West Nottinghamshire College is one of the first organisations in the country to implement a new apprenticeship scheme for peer support workers.

The college has worked closely with Nottinghamshire Healthcare NHS Foundation Trust – the lead organisation in the ‘trailblazer’ group – to co-develop the peer worker apprenticeship standard for a wide range of lived experience roles across the health, justice, and education sectors.

It is also one of only five colleges in the country appointed to deliver the training element of the programme.

Karen Millward, head of employer engagement at the college, said: “It has been my pleasure to be a part of this trailblazer since inception. The peer worker role can be embedded into a variety of businesses, providing an additional layer of support using shared, lived experience as a safe basis for conversation.

“As a college we are proud to have implemented the position into our own staff structure and have employed a peer worker with care experience to support current and future students going through similar experiences.

“We are actively working with employers across Nottinghamshire and Derbyshire to embed this apprenticeship into their own workforce. To have been part of the development of a new apprenticeship that is now nationally available makes us extremely proud.”

Chloe Martin, a peer mentor in the college’s welfare team, is amongst the first cohort of 14 apprentices to begin working towards a Level 3 Peer Worker apprenticeship programme, delivered in collaboration between the college and Nottinghamshire Healthcare.

She joins eight apprentices currently working at the trust as peer support workers, alongside four others who are employed by the Hepatitis C Trust and one from Nottinghamshire Mind. The apprentices have a proportion of their working time dedicated to learning, training and study time outside of their job role.  

Chloe, who is part of a team that supports care-experienced students, said: “I value the opportunity to undertake this new apprenticeship at the college. I have a keen interest in peer support work and can see the benefits this role brings to support the progression of care-experienced young people in developing their independence and life skills. 

“By learning about trauma-informed and recovery-focussed approaches, this apprenticeship will allow me to expand my knowledge and skills so that the individual needs of care-experienced students are met.

“I’m committed to helping young people that have been in foster care or residential care to see their potential, despite any barrier to education they may face. I have experienced many of these challenges and barriers myself as a care-leaver and I want to be a person to walk alongside to make their journeys positive.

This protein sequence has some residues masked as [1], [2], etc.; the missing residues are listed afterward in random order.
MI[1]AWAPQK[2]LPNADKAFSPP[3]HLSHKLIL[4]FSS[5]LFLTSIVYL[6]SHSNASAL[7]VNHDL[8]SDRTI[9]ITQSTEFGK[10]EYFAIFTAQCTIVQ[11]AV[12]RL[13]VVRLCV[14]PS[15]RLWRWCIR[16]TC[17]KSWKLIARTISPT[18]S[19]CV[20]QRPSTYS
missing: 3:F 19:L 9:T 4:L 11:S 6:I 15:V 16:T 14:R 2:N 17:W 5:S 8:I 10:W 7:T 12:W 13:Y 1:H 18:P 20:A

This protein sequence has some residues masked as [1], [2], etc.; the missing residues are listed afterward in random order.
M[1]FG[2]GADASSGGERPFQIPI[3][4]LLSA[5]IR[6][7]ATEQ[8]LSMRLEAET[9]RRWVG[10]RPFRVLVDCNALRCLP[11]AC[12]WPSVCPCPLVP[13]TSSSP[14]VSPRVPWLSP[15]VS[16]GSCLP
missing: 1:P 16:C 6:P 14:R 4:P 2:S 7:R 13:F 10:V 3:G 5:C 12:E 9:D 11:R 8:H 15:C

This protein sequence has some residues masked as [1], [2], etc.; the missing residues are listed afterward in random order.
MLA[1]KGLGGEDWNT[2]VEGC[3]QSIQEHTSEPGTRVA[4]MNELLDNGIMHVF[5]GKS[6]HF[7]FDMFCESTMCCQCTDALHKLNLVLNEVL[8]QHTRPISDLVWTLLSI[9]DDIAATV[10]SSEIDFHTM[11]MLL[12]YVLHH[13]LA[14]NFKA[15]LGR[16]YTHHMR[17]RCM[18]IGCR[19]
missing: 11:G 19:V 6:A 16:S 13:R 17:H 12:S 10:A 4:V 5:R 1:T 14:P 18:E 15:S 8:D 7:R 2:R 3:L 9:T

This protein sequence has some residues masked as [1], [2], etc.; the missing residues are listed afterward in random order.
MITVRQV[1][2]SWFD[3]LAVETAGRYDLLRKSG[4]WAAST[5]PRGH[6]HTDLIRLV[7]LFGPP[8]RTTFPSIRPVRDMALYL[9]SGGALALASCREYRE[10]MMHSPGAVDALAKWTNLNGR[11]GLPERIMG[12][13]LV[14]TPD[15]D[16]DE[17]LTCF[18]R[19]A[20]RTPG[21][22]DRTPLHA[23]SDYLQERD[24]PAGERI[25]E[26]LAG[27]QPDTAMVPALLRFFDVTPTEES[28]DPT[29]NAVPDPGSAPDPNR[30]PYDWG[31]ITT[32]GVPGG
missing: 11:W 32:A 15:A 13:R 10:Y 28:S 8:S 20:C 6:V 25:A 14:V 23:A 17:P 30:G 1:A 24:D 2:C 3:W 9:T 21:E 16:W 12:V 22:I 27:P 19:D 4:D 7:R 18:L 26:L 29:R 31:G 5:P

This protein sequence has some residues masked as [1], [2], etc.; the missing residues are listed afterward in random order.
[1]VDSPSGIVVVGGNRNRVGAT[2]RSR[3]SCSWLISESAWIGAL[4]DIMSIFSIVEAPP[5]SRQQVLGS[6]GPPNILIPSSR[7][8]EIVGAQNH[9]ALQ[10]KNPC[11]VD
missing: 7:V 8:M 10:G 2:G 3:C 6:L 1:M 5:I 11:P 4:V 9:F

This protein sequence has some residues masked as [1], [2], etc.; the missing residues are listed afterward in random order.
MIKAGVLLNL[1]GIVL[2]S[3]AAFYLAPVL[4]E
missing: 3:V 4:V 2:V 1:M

“This apprenticeship will help me to progress in my own journey and aspiration of obtaining a career in social work or youth work.”

Peer support workers work alongside other professionals in hospital, justice and community settings, providing support for individuals using knowledge gained from their own lived experience of health or social problems or using services. They work directly with individuals, enabling them to find their own ways of understanding their circumstances in order to access support, navigate a range of services and move forward. 

Marissa Lambert, education and practice consultant at Nottinghamshire Healthcare, is co-chair of the trailblazer and programme lead. She said: “It’s such an exciting time for peer support across the national landscape. It has been a privilege to lead this trailblazer and connect with so many inspiring peer supporters, wider stakeholders and ambitious development programmes.

“The launch of the peer worker apprenticeship is an incredible achievement driven by collective passion, wisdom and generosity.

“To support our commitment to the open and inclusive recruitment and retention of people with lived experience, we would like to encourage all partner sectors to recognise the unique skillset and diversity of applications of lived experience roles; aligned with the opportunity to strive for clear progression routes, from entry level through to leadership.”  

Cheryl McAulay-Wainwright, one of Nottinghamshire Healthcare’s new peer support apprentices, said: “I feel privileged to have been given the opportunity to be part of the first peer support apprenticeship programme. I see this as an opportunity to become the best I can, in supporting people that I meet on my peer journey. I hope that others seeing myself on this path, with all these possibilities, will inspire hope in them that they can also achieve this.”

Emma Watson, peer support lead at Nottinghamshire Healthcare, said: “The apprenticeship will provide space for peer workers to explore what they do within a broader context, as well as enable them to expand their skills and learn from a diverse group of students and facilitators. The peer workers who join the course already bring considerable experience and a strong understanding of the values of peer support, and the apprenticeship will only enrich and strengthen our peer workers even further.” 

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